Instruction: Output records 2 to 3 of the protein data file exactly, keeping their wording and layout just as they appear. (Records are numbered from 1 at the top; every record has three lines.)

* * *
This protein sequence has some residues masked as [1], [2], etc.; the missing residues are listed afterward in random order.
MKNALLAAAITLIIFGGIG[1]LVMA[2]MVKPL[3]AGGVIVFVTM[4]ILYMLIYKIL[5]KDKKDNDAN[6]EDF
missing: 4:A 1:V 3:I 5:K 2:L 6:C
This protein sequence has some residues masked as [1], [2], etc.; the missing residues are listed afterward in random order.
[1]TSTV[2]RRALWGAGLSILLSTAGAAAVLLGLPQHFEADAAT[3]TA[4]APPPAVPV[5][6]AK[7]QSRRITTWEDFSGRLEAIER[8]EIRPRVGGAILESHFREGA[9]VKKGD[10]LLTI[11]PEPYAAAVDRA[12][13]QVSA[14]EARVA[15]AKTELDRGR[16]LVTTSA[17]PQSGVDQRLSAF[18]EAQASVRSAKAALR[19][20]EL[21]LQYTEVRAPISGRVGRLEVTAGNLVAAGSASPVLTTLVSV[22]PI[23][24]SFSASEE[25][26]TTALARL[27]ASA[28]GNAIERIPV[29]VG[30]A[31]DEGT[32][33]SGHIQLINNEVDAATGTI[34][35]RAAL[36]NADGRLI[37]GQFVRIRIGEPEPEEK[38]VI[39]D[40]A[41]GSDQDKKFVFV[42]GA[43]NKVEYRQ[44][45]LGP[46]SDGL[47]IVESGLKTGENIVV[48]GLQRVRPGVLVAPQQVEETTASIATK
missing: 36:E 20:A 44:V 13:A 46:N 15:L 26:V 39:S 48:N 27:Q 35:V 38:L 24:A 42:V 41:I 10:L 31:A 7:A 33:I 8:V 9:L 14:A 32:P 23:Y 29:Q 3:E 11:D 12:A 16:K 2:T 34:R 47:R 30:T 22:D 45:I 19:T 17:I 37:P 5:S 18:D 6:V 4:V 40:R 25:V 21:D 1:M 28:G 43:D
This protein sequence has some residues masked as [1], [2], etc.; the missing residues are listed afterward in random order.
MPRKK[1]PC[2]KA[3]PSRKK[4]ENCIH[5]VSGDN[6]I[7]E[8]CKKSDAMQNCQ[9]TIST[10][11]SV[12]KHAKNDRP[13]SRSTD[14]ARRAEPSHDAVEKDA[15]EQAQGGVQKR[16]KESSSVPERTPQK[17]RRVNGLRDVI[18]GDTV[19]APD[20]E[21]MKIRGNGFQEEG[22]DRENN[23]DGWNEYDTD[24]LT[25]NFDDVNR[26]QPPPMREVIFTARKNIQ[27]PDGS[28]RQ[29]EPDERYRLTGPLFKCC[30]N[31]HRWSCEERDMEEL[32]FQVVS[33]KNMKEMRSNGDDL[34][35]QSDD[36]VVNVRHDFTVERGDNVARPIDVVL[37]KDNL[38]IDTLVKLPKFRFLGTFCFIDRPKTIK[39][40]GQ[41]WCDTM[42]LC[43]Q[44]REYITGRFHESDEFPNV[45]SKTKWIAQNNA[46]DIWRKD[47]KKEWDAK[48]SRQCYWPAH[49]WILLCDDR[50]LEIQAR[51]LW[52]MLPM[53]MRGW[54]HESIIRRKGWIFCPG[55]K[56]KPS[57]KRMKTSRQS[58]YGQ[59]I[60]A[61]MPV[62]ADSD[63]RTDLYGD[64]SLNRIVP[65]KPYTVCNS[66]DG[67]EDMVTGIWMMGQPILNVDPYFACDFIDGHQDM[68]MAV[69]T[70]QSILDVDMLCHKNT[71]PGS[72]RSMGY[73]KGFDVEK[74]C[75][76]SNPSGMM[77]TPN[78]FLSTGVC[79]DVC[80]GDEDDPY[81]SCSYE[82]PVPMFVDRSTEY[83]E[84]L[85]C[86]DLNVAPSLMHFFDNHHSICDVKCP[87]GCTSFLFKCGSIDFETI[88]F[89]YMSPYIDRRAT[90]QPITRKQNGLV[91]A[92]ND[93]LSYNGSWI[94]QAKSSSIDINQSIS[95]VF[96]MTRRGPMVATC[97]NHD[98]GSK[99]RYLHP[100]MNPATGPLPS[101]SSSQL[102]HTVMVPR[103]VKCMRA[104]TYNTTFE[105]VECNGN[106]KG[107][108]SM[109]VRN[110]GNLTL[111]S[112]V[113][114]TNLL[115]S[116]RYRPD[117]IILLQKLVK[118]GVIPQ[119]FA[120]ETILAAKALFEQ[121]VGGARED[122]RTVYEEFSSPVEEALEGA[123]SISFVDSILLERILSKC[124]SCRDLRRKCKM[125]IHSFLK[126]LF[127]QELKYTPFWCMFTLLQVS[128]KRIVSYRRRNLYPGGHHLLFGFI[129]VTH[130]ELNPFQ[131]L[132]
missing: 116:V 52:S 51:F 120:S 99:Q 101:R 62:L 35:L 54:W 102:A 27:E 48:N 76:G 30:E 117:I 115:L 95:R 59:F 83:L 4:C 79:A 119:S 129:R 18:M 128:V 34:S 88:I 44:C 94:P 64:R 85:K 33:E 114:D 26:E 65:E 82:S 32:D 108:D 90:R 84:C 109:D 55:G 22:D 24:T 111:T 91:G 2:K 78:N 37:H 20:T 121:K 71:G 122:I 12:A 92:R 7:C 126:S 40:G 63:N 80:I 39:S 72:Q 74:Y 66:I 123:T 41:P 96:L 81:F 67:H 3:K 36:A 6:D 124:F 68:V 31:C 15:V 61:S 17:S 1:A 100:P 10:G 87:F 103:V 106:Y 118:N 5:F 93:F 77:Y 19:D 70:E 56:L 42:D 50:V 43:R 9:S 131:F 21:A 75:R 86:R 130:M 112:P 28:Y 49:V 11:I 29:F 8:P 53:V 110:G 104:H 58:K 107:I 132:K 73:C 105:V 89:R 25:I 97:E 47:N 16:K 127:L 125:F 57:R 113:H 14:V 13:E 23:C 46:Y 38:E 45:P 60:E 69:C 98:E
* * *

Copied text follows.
This protein sequence has some residues masked as [1], [2], etc.; the missing residues are listed afterward in random order.
[1]TSTV[2]RRALWGAGLSILLSTAGAAAVLLGLPQHFEADAAT[3]TA[4]APPPAVPV[5][6]AK[7]QSRRITTWEDFSGRLEAIER[8]EIRPRVGGAILESHFREGA[9]VKKGD[10]LLTI[11]PEPYAAAVDRA[12][13]QVSA[14]EARVA[15]AKTELDRGR[16]LVTTSA[17]PQSGVDQRLSAF[18]EAQASVRSAKAALR[19][20]EL[21]LQYTEVRAPISGRVGRLEVTAGNLVAAGSASPVLTTLVSV[22]PI[23][24]SFSASEE[25][26]TTALARL[27]ASA[28]GNAIERIPV[29]VG[30]A[31]DEGT[32][33]SGHIQLINNEVDAATGTI[34][35]RAAL[36]NADGRLI[37]GQFVRIRIGEPEPEEK[38]VI[39]D[40]A[41]GSDQDKKFVFV[42]GA[43]NKVEYRQ[44][45]LGP[46]SDGL[47]IVESGLKTGENIVV[48]GLQRVRPGVLVAPQQVEETTASIATK
missing: 36:E 20:A 44:V 13:A 46:N 15:L 26:V 39:S 48:N 27:Q 35:V 38:L 24:A 42:V 41:I 10:L 31:A 7:A 33:I 8:V 9:L 14:A 32:P 23:Y 29:Q 3:E 11:D 12:A 16:K 2:T 34:R 47:R 30:T 22:D 45:I 19:T 17:I 37:P 5:S 18:D 6:V 4:V 40:R 25:V 21:D 1:M 28:G 43:D
This protein sequence has some residues masked as [1], [2], etc.; the missing residues are listed afterward in random order.
MPRKK[1]PC[2]KA[3]PSRKK[4]ENCIH[5]VSGDN[6]I[7]E[8]CKKSDAMQNCQ[9]TIST[10][11]SV[12]KHAKNDRP[13]SRSTD[14]ARRAEPSHDAVEKDA[15]EQAQGGVQKR[16]KESSSVPERTPQK[17]RRVNGLRDVI[18]GDTV[19]APD[20]E[21]MKIRGNGFQEEG[22]DRENN[23]DGWNEYDTD[24]LT[25]NFDDVNR[26]QPPPMREVIFTARKNIQ[27]PDGS[28]RQ[29]EPDERYRLTGPLFKCC[30]N[31]HRWSCEERDMEEL[32]FQVVS[33]KNMKEMRSNGDDL[34][35]QSDD[36]VVNVRHDFTVERGDNVARPIDVVL[37]KDNL[38]IDTLVKLPKFRFLGTFCFIDRPKTIK[39][40]GQ[41]WCDTM[42]LC[43]Q[44]REYITGRFHESDEFPNV[45]SKTKWIAQNNA[46]DIWRKD[47]KKEWDAK[48]SRQCYWPAH[49]WILLCDDR[50]LEIQAR[51]LW[52]MLPM[53]MRGW[54]HESIIRRKGWIFCPG[55]K[56]KPS[57]KRMKTSRQS[58]YGQ[59]I[60]A[61]MPV[62]ADSD[63]RTDLYGD[64]SLNRIVP[65]KPYTVCNS[66]DG[67]EDMVTGIWMMGQPILNVDPYFACDFIDGHQDM[68]MAV[69]T[70]QSILDVDMLCHKNT[71]PGS[72]RSMGY[73]KGFDVEK[74]C[75][76]SNPSGMM[77]TPN[78]FLSTGVC[79]DVC[80]GDEDDPY[81]SCSYE[82]PVPMFVDRSTEY[83]E[84]L[85]C[86]DLNVAPSLMHFFDNHHSICDVKCP[87]GCTSFLFKCGSIDFETI[88]F[89]YMSPYIDRRAT[90]QPITRKQNGLV[91]A[92]ND[93]LSYNGSWI[94]QAKSSSIDINQSIS[95]VF[96]MTRRGPMVATC[97]NHD[98]GSK[99]RYLHP[100]MNPATGPLPS[101]SSSQL[102]HTVMVPR[103]VKCMRA[104]TYNTTFE[105]VECNGN[106]KG[107][108]SM[109]VRN[110]GNLTL[111]S[112]V[113][114]TNLL[115]S[116]RYRPD[117]IILLQKLVK[118]GVIPQ[119]FA[120]ETILAAKALFEQ[121]VGGARED[122]RTVYEEFSSPVEEALEGA[123]SISFVDSILLERILSKC[124]SCRDLRRKCKM[125]IHSFLK[126]LF[127]QELKYTPFWCMFTLLQVS[128]KRIVSYRRRNLYPGGHHLLFGFI[129]VTH[130]ELNPFQ[131]L[132]
missing: 116:V 52:S 51:F 120:S 99:Q 101:R 62:L 35:L 54:W 102:A 27:E 48:N 76:G 30:E 117:I 115:L 95:R 59:F 83:L 4:C 79:A 119:S 129:R 18:M 128:V 34:S 88:I 44:C 94:P 64:R 85:K 33:E 114:D 26:E 65:E 82:S 32:D 108:D 90:R 84:C 109:D 55:G 22:D 24:T 111:T 91:G 2:K 78:N 37:H 20:T 121:K 71:G 122:I 12:A 92:R 7:C 126:S 40:G 63:N 80:I 39:S 72:Q 74:Y 66:I 123:T 41:P 96:L 81:F 67:H 3:K 36:A 6:D 124:F 68:V 31:C 15:V 61:S 17:S 1:A 100:P 10:G 87:F 103:V 106:Y 118:N 5:F 93:F 77:Y 19:D 70:E 56:L 42:D 50:V 43:R 9:S 131:F 21:A 75:R 86:R 130:M 112:P 28:Y 49:V 11:I 29:F 8:P 53:V 110:G 104:H 58:K 107:I 132:K 73:C 105:V 89:R 25:I 97:E 47:N 16:K 127:L 125:F 57:R 113:H 14:V 13:E 23:C 46:Y 38:E 45:P 60:E 69:C 98:E